KINGFIELD — On Saturday morning, holiday travelers in a hurry to get to campgrounds or cemeteries or cottages on lakes might be startled to see a scene from the early 20th century.

The Down East Chapter of the Model T Ford Club of America is having its annual Spring Dust-Off Tour around the lakes and mountains of western Maine. The Model Ts rarely travel at their maximum speed of 40 mph.

At least 100,000 of Henry Ford’s Model T are owned and driven by avid collectors around the world, according to chapter leader John Anderson. It was the world’s first mass-produced car, designed to be operated easily by those who had previously only driven a mule or a team or horses.

Ford was a tough businessman, according to Anderson, and although he has been lauded as the working man’s champion, Ford’s generosity had a darker side. The public’s demand for the car was high, but Ford paid his workers $2.34 for a grueling nine-hour day. He had to hire 1,000 men to keep 100, Anderson said.

Such turnover crippled his production, so the entrepreneur decided to try something that made history.

According to the PBS documentary “Henry Ford,” he began paying workers $5 for eight hours of work. It allowed him to operate three shifts and produce enough vehicles to meet the public’s demand.

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His assembly lines could build a car in half an hour, making the company the leader in the industry. Starting in 1908, Ford produced 15 million vehicles, with the last one leaving the assembly line in 1927.

“People could drive from Farmington to Waterville in one day, which was quite something,” Anderson said.

Model Ts had to share roads with traditional modes of transportation, so the highways were littered with nails from horse shoes, pieces of wire and others debris that punctured tires.

“You might get four flat tires on one trip, and those tires had to be repaired on the side of the road,” Anderson said.

This weekend’s tour group gathered at the Herbert Grand Hotel in Kingfield.  Friday night, they were served a Maine Guide’s dinner, with several traditional dishes.

After breakfast Saturday, they’ll start on their leisurely tour, and if drivers experience problems, they’ll be surrounded by helpful friends, many of whom have traveled together since the first tour group started in 1986.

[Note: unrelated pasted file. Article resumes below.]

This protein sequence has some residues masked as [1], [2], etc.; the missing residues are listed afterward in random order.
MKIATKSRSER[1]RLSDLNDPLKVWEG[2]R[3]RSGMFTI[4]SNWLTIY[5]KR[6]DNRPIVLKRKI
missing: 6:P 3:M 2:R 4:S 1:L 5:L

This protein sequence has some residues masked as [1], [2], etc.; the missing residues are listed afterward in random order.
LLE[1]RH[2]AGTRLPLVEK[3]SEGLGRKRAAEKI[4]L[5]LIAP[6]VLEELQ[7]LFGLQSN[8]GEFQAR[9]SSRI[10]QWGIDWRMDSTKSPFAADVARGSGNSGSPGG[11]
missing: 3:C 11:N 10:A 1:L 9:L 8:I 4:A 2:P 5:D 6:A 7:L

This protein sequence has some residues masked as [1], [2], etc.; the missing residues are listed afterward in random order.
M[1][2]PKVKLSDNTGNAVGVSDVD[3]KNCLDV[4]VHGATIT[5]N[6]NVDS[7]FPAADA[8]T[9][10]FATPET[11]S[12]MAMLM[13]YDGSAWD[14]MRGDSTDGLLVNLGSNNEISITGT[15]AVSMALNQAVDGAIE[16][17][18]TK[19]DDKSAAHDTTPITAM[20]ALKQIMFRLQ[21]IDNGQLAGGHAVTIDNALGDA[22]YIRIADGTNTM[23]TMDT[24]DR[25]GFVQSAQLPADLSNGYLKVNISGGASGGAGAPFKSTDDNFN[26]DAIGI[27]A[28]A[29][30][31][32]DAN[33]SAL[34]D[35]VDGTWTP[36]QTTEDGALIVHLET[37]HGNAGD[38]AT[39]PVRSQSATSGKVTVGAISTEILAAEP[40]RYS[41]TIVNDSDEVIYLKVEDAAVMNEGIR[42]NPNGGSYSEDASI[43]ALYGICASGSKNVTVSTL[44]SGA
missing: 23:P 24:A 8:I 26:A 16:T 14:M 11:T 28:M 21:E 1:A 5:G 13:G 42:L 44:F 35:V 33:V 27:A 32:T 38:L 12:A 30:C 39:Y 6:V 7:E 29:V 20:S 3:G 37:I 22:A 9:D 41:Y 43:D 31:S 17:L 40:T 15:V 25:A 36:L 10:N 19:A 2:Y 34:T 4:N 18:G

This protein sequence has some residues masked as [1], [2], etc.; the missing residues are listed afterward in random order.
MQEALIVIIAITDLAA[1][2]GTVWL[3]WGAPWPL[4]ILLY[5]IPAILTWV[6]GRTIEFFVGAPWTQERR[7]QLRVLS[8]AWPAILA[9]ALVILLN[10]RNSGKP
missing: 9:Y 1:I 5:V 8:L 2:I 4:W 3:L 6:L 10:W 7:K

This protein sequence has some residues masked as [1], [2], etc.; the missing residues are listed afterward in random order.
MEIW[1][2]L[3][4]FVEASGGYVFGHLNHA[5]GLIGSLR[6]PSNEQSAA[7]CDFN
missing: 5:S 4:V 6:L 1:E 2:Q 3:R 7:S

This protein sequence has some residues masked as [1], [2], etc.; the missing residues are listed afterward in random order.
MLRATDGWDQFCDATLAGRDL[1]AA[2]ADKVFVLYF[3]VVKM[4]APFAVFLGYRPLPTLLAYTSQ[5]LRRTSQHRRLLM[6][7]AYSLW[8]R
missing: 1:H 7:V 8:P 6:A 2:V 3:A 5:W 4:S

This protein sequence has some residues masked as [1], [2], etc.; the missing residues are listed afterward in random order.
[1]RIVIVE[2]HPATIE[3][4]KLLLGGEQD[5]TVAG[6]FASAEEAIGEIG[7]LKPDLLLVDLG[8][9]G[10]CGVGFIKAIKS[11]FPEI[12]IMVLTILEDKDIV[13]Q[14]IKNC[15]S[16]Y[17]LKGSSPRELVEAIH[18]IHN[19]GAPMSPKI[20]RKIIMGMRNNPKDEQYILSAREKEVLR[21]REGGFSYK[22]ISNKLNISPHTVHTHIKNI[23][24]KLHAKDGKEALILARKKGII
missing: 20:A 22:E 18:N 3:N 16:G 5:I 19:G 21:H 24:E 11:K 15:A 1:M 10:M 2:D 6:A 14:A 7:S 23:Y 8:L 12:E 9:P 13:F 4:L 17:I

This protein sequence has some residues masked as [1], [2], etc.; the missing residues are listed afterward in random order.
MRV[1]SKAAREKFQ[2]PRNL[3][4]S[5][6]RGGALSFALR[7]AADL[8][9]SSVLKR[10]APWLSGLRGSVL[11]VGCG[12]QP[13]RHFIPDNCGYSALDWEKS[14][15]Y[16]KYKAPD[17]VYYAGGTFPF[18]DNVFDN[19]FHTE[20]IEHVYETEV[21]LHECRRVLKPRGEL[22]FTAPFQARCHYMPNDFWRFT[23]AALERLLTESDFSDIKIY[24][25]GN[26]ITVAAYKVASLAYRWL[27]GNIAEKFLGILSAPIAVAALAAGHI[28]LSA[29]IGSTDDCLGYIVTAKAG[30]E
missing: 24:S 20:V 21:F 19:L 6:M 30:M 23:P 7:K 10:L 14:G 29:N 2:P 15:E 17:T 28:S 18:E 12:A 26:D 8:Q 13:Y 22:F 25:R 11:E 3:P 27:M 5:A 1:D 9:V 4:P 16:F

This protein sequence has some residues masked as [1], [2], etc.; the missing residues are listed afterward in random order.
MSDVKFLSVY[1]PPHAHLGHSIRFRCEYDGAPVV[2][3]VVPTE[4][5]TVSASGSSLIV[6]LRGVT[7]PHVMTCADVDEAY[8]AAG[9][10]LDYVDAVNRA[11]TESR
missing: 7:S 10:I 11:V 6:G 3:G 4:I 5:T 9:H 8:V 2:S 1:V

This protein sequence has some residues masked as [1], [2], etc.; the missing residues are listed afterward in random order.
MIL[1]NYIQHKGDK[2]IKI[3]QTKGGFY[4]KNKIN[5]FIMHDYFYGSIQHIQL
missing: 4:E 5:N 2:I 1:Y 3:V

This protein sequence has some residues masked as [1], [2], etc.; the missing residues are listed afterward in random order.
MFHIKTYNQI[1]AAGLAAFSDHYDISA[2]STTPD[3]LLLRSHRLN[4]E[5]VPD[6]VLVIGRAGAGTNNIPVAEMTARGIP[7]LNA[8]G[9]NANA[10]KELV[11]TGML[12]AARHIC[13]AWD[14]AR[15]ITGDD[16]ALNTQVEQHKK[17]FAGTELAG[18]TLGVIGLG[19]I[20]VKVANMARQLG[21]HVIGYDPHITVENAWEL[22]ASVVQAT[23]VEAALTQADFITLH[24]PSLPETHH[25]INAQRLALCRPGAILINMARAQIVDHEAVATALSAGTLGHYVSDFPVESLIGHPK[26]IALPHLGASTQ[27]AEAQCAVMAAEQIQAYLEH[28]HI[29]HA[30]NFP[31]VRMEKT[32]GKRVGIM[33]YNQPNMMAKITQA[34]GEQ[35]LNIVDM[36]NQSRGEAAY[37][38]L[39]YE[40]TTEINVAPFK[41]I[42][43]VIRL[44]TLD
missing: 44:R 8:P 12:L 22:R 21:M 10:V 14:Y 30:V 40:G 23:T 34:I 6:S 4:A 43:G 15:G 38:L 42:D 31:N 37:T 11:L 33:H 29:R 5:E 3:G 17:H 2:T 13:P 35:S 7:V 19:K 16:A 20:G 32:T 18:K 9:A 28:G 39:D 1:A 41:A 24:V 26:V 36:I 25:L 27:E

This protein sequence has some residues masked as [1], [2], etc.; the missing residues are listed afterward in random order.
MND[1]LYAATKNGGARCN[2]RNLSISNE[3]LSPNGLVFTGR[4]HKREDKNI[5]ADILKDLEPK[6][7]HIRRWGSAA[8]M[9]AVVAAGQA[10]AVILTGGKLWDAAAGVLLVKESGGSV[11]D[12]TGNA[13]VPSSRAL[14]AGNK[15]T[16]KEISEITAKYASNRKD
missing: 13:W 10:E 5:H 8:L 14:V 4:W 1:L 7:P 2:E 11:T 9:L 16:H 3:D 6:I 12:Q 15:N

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Anderson, who owns Trask Jewelers in Farmington, said he bought his Model T when he was 19, saving $1,400 to buy his dream vehicle from his neighbor.

“It was a trial by fire, because the motor quit after a week, and I didn’t have any idea how to fix it,” he said.

The Down East Chapter of the national Model T Ford Club members have added other get-togethers to share what they’ve learned. These 180 families make up one of the largest chapters in the country, Anderson said, and these tours bring people from all over New England. They plan a route and stops for picnics.

“On Saturday, we’ll travel over the scenic back roads to Phillips, Weld, Stratton, Rangeley and back to Kingfield, “Anderson said.

The group of approximately 25 stick to those back roads to accommodate the slow speeds of the vehicles without having a long line of irritated drivers behind them.

In the fall, the club will gather in Newport for more socializing and sightseeing on the annual fall Mainely T Tour.

“We’ve met people who have become lifelong friends,” Anderson said.  “We don’t do Facebook or have a Web page, and our Warren Kincaid, our secretary and treasurer, might not get back to you for a while, but we like it that way.”

For more information about the Down East Chapter, write to club secretary Warren Kincaid at 223 Broadway in Rockland, ME 04841. Anderson can be reached at 778-2725.


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